DuBOIS — The chances of Richie Contartesi, who stood just 5 feet 7 inches tall and weighed 150 pounds, reaching his goal of earning a full Division 1 football scholarship at the University of Mississippi (Ole Miss) were slim.
“But there was a small part of me that said, ‘It’s possible,’” Contartesi said while giving motivational advice to students at the DuBois Area Middle School Friday. He achieved his first major goal, earning a full D1 football scholarship at Ole Miss in 2009.
Contartesi went on to become a starter at Ole Miss, played Arena football professionally, wrote a No. 1 bestseller, built a successful speaking and training business, a real estate investment company and opened the only 24/7 functional fitness facility in Las Vegas.
During the assembly, Contartesi shared his struggles with stress, anxiety and depression, recalling his parents’ divorce that resulted in his failing the fifth grade. He went on the internet and looked up the academic requirements to play college football, his childhood dream. That night he had no idea what he was doing but when he printed out those requirements, he had a goal written down, a vision, a plan to succeed, and his life changed forever, he told the students.
“After I wrote out my goal, I started to think differently, I started to talk differently. Things around me started to happen differently,” said Contartesi. “And every single day before I went to school, I just looked at that sheet of paper, and I went to school with a purpose, with a passion, with excitement. I learned how to study. I learned how to build relationships with my teachers. I learned the game of school.”
Contartesi said only 3 percent of Americans write down their goals.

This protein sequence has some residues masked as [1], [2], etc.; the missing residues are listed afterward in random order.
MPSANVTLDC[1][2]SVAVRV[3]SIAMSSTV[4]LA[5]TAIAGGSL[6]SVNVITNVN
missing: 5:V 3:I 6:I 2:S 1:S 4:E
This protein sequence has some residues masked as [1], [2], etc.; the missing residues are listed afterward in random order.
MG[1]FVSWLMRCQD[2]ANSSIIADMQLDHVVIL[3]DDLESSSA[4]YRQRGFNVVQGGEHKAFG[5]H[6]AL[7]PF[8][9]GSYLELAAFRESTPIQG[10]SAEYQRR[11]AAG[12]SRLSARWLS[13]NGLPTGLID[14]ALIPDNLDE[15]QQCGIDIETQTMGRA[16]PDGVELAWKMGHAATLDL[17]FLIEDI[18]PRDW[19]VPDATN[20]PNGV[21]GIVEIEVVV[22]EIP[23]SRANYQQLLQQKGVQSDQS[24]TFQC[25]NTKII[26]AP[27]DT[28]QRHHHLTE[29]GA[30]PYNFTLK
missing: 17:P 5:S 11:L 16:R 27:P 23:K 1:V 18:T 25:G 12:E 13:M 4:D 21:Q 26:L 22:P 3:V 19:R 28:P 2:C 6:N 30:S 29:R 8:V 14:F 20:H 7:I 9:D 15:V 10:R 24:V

“And these are the same 3 percent who wake up every day excited. Wake up every day with a mission. Wake up every day with a purpose,” he said. “If you learn anything from me today, if you write down your goal, you at least put yourself in the position to be in the top 3 percent. It’s the start.”
Contartesi said if people write down their goals, there’s a 42 percent greater chance of achieving that goal.
“That doesn’t mean writing down your goal and doing nothing,” he said. “There’s action and there’s results.”
It’s not realistic, however, to think people can achieve every single goal they have, he said.
“But here’s truly what it looks like. You have something you want to achieve, you write it down, you have a vision, and you take relentless action after that goal over and over and over again, and you end up somewhere close to it. That’s reality,” Contartesi said.
Contartesi outlined a four-step strategy of turning stressing into success, including building relationships, overcoming fear, building more confidence and getting more educated.
To learn more about Contartesi, visit www.richiecontartesi.com.
BROCKWAY — A hunt through the library for a prehistoric beast brought children and their parents to the Mengle Memorial Library in Brockway last week.
Twenty-nine youngsters brought their families to hunt the dinosaur for an hour and a half in the children’s library in the basement of Mengle Memorial. Brenda Gaffey of the Parents As Teachers Program at The Guidance Center led children through the activities.
Children crawled through “tall grass,” hopped over “lava,” and sloshed through “mud” on their way to a mountain where an inflatable dinosaur waited for them.
The hunt was based on We’re Going on a Bear Hunt by Helen Oxenbury. That book had a child imagining a way through an adventure to find a bear, which was really a cat. Gaffey guided children through the hunt, using their imaginations to enhance the experience.
“It excited me to see the kids coming in,” Mengle Head Librarian Darlene Marshall said. “I know the kids love this stuff, and it’s great to see them having a good time.”
The obstacle course and the story were adapted by Parents As Teachers. Marshall said she enjoys working with the program.
“They’re wonderful,” Marshall said. “They did all this. We had done a bear hunt before, and kids loved it. We repeated it again because the kids loved it. We don’t have to provide staff for them to do this. They just use our library and partner with us. They get excited about kids coming in. And Brenda has a way of telling the story that gets the kids involved.”